Methods

Human tissue

Tumor-free lung tissue from lung cancer resections of patients without a co-morbidity of IPF/ILD was used to generate human 3D lung tissue cultures (3D-LTCs) as previously described [25, 28]. Human tissue has been obtained from the Comprehensive Pneumology Center cohort of the BioArchive CPC-M at the University Hospital Grosshadern of the Ludwig Maximilian University (Munich, Germany) and by the Asklepios Biobank of Lung Diseases (Gauting, Germany). Participants provided written informed consent to participate in this study, in accordance with approval by the local ethics committee of the LMU, Germany (Project 333-10, 455-12). Tumor-free tissue from lung cancer resection surgeries of patients without an IPF/ILD diagnosis was used comprising the following: 2 patients (1 male 62 years, 1 female, 80 years) with squamous cell carcinoma and 1 patient with a carcinoid tumor of the lung (male, 48 years). No information on smoking history was available for these patients. Absence of IPF/ILD was confirmed by CT and pathology.

Animal experiment

Pathogen-free female C57BL/6 mice (6–8 wk. old) purchased from Charles River were used in all studies. The mice were housed in rooms with constant humidity and temperature with 12 h light cycles and had free access to water and food. All experiments were performed in accordance with the guidelines of the ethics committee of the Helmholtz Zentrum Munich (Germany) and approved by the regional council of Upper Bavaria Germany (Project 55.2–1-54-2532-88-12). For the induction of experimental fibrosis, a single dose of Bleomycin (2 U/kg body weight; Bleomycin sulfate, Almirall, Spain, dissolved in 50 μl sterile PBS) was intratracheally administered using the Micro-Sprayer Aerosolizer (Penn-Century, Wyndmoor, PA). Control mice received 50 μl PBS. Fourteen days after instillation the mice were sacrificed and the lungs were harvested for the generation of pmATII cells or 3D-LTCs.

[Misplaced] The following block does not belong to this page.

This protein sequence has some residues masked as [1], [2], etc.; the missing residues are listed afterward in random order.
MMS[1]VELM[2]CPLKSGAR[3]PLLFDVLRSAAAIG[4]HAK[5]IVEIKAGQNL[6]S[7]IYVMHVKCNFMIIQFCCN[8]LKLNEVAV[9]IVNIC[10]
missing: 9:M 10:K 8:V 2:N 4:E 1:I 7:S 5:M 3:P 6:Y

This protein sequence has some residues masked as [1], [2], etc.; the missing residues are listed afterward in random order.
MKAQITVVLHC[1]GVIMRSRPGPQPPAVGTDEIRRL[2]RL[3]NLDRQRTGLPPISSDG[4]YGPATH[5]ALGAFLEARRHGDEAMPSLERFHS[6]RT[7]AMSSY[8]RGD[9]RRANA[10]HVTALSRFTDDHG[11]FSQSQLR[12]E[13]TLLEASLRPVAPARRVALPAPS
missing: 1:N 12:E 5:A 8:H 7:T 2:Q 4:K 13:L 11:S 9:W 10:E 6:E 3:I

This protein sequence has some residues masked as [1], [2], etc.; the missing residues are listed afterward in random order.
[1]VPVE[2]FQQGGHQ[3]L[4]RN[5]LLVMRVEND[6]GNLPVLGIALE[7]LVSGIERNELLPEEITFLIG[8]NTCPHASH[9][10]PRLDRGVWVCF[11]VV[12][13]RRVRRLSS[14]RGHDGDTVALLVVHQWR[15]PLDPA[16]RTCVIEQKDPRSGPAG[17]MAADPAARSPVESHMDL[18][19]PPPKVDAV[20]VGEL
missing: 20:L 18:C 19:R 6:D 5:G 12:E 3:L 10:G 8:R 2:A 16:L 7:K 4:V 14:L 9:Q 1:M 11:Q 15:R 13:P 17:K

Cell culture

The pmATII cells were isolated from mice as previously described [8]. The pmATII cells were seeded in 12 well-tissue culture plates and cultured in DMEM-F12 supplemented with 10% FCS, 2 mM 1-glutamine, 1% penicillin/streptomycin, 3.6 mg/ml glucose and 10 mM HEPES for 24 h to allow attachment. Cells were then cultured for 12 h in fresh 0.1% FCS containing medium. Subsequently, cells were pre-treated with Nintedanib (1 μM) (Selleck, Houston, TX) or Pirfenidone (500 μM) (Selleck, Houston, TX) or respective DMSO control for 48 h.

Human and murine 3D-lung tissue culture (3D-LTCs) ex vivo

Human and murine 3D-LTCs and 4 mm-punches thereof were generated as previously described [25, 28]. The amount of slices generated from one mouse lung varied between 18 and 25 slices, determining the amount of further downstream analysis. The 3D-LTCs were cultured in DMEM-F12 containing 0.1% FCS and 1% penicillin/streptomycin. 3D-LTCs obtained from mice subjected to PBS or Bleomycin were stimulated either with Nintedanib (0.1 μM, 1 μM, 10 μM) or Pirfenidone (100 μM, 500 μM, 2.5 mM) for 48 h.